What’s the bigger picture? Basically, Apple is the iPhone company. The iPhone business is so huge.

They’ve got a big iPad business as well and for a while that looked like it was going to take off and supplement the iPhone business, but that didn’t really pan out and iPad growth has sort of stalled.

The iPad was a false dawn

GF Why is that? Just competition from the other people?

SK Well, I guess iPads aren’t as ubiquitous and as…

BT They’re too easy to replace. They’re not as essential as iPhones.

GF We were talking about this the other day where you’ve got an Apple Watch, that fancy kind of one, but I was saying my Apple experience: I originally had a phone and I thought it was the greatest thing in the world. I thought it was fantastic. I did all my life through it. Then, I got an iPad and I thought: this is even better. I don’t mind that it’s a bit bigger, it’s all right, and I adjusted my life to that thing. I thought that was fantastic.

Then I go, right, okay, I’m going to get a Mac, which is slightly familiar. My iPad is now lying on the floor. I don’t use it for anything other than like doing my Bluetooth music on the Bluetooth thing in my bedroom. I weirdly adjust to these things. And then you were saying that the watch kind of replaces some of the functionality of the others things.

SK Well, if you’d like to talk about Sean’s watch for a time, I’d be very happy to do that.

GF But my point being for the iPad, I think that was too easily replaced. The watch or the Mac too easily gets rid of it.

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Apple is the iPhone company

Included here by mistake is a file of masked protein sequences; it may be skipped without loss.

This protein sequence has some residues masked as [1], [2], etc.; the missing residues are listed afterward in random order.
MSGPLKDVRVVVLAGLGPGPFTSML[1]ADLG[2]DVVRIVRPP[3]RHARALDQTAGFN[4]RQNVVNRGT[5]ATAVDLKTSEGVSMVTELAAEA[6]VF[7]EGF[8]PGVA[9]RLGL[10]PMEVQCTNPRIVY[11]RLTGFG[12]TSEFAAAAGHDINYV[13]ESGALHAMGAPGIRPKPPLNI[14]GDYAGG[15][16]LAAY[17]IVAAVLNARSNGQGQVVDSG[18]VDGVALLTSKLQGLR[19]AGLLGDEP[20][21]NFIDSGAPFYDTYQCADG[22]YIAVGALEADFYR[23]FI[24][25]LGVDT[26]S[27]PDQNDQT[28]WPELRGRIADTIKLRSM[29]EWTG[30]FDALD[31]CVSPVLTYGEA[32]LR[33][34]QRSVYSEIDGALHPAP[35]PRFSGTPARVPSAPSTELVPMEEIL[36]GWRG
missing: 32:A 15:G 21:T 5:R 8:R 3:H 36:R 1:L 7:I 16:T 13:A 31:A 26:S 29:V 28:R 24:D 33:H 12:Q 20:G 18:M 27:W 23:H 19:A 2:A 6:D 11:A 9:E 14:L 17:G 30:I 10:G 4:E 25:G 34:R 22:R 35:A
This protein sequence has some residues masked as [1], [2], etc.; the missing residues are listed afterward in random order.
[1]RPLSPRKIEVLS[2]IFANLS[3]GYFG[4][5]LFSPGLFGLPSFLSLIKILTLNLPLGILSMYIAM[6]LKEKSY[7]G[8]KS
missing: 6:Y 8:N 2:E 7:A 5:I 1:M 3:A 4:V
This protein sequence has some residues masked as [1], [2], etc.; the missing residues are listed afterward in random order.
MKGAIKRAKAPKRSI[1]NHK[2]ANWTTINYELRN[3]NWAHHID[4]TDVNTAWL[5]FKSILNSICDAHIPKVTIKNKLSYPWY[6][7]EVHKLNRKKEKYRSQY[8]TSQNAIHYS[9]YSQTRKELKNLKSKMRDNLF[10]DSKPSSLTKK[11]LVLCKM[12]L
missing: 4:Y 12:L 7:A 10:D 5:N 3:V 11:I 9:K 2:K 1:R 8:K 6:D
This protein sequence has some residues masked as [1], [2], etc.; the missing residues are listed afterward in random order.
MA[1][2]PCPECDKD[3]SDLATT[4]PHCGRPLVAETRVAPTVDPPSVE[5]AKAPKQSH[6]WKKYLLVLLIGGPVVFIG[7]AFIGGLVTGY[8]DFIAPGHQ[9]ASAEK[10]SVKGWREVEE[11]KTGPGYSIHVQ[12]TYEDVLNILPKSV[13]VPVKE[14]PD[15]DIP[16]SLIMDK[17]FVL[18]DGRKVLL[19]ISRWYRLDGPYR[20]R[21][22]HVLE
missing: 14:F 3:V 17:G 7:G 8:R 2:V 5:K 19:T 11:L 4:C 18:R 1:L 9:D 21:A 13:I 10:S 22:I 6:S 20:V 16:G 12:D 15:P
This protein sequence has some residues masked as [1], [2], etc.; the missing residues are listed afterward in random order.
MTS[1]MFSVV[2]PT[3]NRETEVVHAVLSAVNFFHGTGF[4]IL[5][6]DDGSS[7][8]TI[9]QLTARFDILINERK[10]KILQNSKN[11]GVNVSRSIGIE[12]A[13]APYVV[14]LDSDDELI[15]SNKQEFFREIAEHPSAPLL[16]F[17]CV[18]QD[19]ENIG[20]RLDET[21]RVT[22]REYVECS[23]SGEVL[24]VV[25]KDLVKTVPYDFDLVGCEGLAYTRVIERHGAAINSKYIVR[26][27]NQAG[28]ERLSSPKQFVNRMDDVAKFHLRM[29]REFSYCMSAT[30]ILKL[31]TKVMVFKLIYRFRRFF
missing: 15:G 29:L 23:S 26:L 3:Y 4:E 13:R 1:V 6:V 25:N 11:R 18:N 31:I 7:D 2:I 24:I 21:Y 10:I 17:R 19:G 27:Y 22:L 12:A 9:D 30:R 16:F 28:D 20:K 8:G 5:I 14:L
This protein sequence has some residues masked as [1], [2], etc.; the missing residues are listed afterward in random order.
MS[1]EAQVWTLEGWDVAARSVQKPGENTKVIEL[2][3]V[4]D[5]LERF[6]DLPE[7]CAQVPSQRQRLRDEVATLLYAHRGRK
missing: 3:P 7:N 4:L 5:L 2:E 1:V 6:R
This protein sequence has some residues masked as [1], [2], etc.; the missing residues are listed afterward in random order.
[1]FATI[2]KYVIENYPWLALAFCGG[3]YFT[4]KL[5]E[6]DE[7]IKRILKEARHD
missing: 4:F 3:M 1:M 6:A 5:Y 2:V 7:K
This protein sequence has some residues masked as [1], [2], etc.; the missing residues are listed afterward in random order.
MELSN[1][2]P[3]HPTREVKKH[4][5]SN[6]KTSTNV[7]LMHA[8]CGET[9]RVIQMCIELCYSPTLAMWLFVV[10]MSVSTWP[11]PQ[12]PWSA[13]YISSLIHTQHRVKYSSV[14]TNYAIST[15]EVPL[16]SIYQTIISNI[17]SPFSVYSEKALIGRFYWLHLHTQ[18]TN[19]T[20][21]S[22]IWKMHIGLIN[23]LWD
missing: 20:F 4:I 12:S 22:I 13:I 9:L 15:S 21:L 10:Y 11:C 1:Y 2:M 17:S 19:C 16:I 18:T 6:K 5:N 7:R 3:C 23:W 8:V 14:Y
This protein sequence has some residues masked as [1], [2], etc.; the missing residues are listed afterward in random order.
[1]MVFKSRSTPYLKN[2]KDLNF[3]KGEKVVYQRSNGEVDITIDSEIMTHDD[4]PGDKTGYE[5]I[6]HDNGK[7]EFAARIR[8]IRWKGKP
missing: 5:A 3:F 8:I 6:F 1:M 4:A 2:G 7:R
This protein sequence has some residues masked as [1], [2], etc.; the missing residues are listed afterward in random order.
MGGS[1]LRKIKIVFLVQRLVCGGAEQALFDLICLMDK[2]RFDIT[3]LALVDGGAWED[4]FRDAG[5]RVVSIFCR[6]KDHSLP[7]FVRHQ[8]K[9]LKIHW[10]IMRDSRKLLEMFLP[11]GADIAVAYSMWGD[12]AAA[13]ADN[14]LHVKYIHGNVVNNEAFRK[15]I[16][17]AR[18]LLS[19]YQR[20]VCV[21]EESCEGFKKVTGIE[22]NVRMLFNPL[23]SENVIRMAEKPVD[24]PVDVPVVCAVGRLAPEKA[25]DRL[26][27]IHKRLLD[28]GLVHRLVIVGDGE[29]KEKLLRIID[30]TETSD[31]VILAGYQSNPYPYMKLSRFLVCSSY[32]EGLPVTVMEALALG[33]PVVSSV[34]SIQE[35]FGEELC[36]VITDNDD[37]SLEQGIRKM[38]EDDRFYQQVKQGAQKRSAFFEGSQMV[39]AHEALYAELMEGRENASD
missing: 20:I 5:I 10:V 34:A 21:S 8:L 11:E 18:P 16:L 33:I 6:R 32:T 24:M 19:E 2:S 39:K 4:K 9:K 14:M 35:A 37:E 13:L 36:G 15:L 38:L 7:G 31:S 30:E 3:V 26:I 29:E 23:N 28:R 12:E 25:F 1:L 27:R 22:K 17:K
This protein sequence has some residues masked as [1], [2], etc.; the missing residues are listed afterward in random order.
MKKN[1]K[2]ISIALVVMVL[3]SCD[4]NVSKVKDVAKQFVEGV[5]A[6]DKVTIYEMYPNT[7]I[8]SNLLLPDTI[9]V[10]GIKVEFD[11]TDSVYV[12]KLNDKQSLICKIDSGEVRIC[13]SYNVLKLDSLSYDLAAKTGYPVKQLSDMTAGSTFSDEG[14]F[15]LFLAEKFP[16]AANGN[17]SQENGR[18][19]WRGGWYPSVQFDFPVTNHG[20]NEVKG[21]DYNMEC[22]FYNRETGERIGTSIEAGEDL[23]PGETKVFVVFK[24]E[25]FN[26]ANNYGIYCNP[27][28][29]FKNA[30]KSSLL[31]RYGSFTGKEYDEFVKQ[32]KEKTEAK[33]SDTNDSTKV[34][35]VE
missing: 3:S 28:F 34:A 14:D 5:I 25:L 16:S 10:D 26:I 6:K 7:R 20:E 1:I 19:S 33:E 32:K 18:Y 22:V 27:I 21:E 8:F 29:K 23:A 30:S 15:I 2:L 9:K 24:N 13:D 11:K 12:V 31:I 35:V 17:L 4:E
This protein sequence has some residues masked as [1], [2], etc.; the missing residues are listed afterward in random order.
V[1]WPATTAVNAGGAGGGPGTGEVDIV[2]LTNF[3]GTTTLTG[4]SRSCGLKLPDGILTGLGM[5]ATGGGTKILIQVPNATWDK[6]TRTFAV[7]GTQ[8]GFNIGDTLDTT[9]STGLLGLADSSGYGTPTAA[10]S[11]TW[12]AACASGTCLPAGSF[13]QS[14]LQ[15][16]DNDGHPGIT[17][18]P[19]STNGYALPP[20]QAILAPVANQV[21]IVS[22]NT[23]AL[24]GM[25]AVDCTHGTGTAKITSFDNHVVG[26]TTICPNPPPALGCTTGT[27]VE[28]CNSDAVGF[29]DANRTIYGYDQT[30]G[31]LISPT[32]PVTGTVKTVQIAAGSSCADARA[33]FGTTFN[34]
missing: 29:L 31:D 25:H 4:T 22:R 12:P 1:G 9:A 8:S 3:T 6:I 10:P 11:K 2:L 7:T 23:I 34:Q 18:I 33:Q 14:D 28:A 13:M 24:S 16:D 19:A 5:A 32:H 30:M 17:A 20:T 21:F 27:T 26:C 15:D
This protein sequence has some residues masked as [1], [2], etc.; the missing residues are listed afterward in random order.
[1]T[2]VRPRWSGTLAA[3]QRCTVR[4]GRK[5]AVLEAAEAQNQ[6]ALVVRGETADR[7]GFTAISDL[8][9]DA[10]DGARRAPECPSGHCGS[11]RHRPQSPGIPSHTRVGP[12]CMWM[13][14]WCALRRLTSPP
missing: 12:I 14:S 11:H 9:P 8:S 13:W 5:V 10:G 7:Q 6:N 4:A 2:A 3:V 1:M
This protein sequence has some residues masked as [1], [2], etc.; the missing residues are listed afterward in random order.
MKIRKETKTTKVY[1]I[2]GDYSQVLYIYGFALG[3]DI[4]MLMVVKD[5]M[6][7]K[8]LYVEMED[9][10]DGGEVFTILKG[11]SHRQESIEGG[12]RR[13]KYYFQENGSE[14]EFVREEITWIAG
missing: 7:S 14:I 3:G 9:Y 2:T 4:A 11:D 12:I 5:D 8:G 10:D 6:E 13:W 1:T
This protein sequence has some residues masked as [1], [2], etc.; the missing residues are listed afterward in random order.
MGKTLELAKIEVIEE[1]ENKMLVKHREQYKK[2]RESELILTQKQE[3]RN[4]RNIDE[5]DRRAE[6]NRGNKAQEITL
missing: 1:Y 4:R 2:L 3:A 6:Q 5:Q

SK The iPad is still a great business for Apple. But it’s small fry compared to the iPhone.

The iPhone is like two-thirds of their profits and revenue, don’t hold me to that but it’s something like that, the iPad makes up about a quarter and then the Mac business is chugging along at the bottom.

The Mac business never really grew very quickly but it’s just been growing at a very steady, like 10% rate for a long time, so it’s a really big profitable business now but in the context of Apple which is, as I just said, the most profitable company in history, it’s only a footnote.

So, yes, Apple is the iPhone company and iPhones are a unique business. It’s an amazing business to be in for Apple. Okay, the first thing to know about the iPhone, to understand how it fits into Apple’s business model and all its competitors is that it makes so much profit on each iPhone. So, they control about 15% of the market worldwide, the very top 15%, so they’re not even the biggest single manufacturer.

GF In the whole smartphone market?

SK Smartphone market, yes. I think Samsung are still the biggest manufacturer. But despite only controlling 15% of the market, Apple makes 90% of all profits in the smartphone industry.

So, all these Android guys: Samsung, LG, Huawei, Xiaomi and those guys. All those companies, they’re all selling undifferentiated Android phones and they’re making no money on them because you can’t differentiate yourself; you can’t command a premium.

BT They’re commoditised.

SK Yes, they’re commoditised. Exactly. You can’t command a premium when you’re selling just another Android phone. They’re all the same.